Goodhue presents second option for ethics ordinance in Macomb Township

By: Alex Szwarc | Macomb Township Chronicle | Published June 24, 2019

 Macomb Township Treasurer Karen Goodhue on June 12 offered a second option for an ethics ordinance that the Board of Trustees could vote on at its June 26 meeting. The first option would be the ethics ordinance presented by the Ethics Advisory Committee.

Macomb Township Treasurer Karen Goodhue on June 12 offered a second option for an ethics ordinance that the Board of Trustees could vote on at its June 26 meeting. The first option would be the ethics ordinance presented by the Ethics Advisory Committee.

Photo by Alex Szwarc

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MACOMB TOWNSHIP — Two weeks prior to a highly anticipated vote on an ethics ordinance, a second option was proposed.

Added to the June 12 Board of Trustees agenda by Treasurer Karen Goodhue was a report on an ethics ordinance.

As a surprise to some, Goodhue presented a second option that the board could vote on at the June 26 meeting — the Michigan Townships Association’s code of ethical conduct. The first option would be the ethics ordinance presented by the Ethics Advisory Committee.

On May 8, almost a year and half since discussion began regarding a Macomb Township ethics ordinance, the board decided that a June 26 vote would determine whether or not to adopt an ethics ordinance.

Goodhue said General Counsel and Human Resources Director Tom Esordi was asked at an April 17 workshop meeting to provide documentation for the ethics ordinance in regard to advisory rules and more.

Goodhue said she met with trustee Nancy Nevers and Esordi, and she provided drafts to the chair of the ethics committee, Jim Gelios.

“It is the Michigan Township Association code of ethical conduct,” she said. “It provides even more overseeing than the ordinance does.”

Nevers said that she, Goodhue and Esordi spent countless hours examining the original ordinance draft.

“We did a deeper dive and put together ideas I feel are ready to be considered and voted on,” Nevers said.

After Nevers made those comments, Trustee Tim Bussineau expressed concern as to how anyone could take a “deeper dive” than what the committee did.

“I thought the vote was going to be what the committee did,” he said. “Now I hear there’s a second version we may put out because a couple people on this board took a deeper dive outside of the committee that we trusted.”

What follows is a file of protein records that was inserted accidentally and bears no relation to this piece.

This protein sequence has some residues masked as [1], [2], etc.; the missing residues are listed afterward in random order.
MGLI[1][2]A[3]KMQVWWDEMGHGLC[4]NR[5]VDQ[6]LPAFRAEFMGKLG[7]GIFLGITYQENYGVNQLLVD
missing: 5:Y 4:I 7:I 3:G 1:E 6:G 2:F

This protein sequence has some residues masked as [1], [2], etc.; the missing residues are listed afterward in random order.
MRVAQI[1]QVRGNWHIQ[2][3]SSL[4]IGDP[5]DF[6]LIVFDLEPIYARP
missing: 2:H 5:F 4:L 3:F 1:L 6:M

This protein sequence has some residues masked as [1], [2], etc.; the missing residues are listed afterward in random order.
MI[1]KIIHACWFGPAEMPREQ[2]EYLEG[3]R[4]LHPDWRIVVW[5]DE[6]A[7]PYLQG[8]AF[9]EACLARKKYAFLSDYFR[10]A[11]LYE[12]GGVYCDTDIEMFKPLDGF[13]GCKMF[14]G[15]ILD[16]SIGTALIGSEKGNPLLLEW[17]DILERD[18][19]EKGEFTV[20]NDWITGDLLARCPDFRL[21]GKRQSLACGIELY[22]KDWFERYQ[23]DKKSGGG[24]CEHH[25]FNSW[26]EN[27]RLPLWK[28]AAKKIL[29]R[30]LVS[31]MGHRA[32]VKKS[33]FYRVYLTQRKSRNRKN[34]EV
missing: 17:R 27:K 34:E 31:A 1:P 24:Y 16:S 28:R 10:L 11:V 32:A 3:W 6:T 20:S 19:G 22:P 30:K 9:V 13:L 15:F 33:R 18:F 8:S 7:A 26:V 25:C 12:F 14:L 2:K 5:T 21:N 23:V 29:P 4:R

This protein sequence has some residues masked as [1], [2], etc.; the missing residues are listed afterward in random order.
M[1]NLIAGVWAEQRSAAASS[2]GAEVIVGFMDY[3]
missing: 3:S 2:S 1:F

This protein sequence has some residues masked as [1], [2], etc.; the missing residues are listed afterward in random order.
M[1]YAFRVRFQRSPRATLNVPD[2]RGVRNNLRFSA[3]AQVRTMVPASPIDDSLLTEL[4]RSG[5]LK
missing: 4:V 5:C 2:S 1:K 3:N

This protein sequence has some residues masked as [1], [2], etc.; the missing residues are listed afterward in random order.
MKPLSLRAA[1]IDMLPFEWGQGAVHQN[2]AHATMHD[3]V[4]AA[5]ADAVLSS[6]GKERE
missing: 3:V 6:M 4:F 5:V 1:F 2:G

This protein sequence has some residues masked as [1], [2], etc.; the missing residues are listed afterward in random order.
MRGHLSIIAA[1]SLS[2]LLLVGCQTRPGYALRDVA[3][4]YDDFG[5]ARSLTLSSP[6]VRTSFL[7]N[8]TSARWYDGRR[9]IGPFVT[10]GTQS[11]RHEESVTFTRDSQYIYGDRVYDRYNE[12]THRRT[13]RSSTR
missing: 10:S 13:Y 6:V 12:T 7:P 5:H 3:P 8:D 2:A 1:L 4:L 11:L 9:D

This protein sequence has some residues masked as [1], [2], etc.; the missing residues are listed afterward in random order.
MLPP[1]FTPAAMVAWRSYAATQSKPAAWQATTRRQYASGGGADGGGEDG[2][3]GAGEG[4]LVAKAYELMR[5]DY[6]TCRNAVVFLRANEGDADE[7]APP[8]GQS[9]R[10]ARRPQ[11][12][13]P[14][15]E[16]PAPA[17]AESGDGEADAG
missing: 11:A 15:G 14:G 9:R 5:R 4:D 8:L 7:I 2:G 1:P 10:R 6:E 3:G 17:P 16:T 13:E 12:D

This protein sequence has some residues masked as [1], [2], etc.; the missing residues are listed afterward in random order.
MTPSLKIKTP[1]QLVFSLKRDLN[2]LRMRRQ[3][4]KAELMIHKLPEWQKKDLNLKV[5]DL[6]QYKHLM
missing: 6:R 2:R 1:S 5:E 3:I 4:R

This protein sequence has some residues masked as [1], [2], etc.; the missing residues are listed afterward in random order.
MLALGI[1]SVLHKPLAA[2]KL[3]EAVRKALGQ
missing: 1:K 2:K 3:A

Nevers believed that what the committee put together from different municipalities didn’t work for Macomb Township. It was previously reported that much of the verbiage in the proposed ordinance came from existing ones, like in Huron Township and Birmingham.

She said that any other board members that wanted to join her and Goodhue could have done so.

Bussineau questioned why after a committee was formed, a “side committee” was created.

“We voted to put this in the hands of the committee,” he said. “If I knew there was a side committee, and I think in our township we had too many side committees going on for many years, I would’ve taken the time to be involved.”

Goodhue said the Ethics Advisory Committee was to develop and research an ordinance and bring it back to the board for its decision.

Regardless of whether an ethics ordinance is adopted, Goodhue said the ordinance wouldn’t stop corruption.

“I’m really taken aback that this has taken this kind of turn,” Bussineau said. “I really thought when we voted as a board to appoint people to that commission, I had no idea you two were working on something separate with Jim.”

He then asked Supervisor Janet Dunn when she knew of Nevers and Goodhue meeting about the ordinance, to which she said a couple of weeks ago.

Discussion abruptly ended after Trustee Roger Krzeminski asked Bussineau to wait until someone is done before he makes a statement.   

Bussineau originally proposed the creation of an internal ethics policy that would govern elected officials back in December 2017. At that time, the board approved Bussineau to pursue and solicit a team to research and develop a possible ethics board and ethics ordinance.

A draft of the ordinance was presented to the board in September 2018.

If the ordinance is adopted, a three-member ethics board would be created, separate from the ethics committee.

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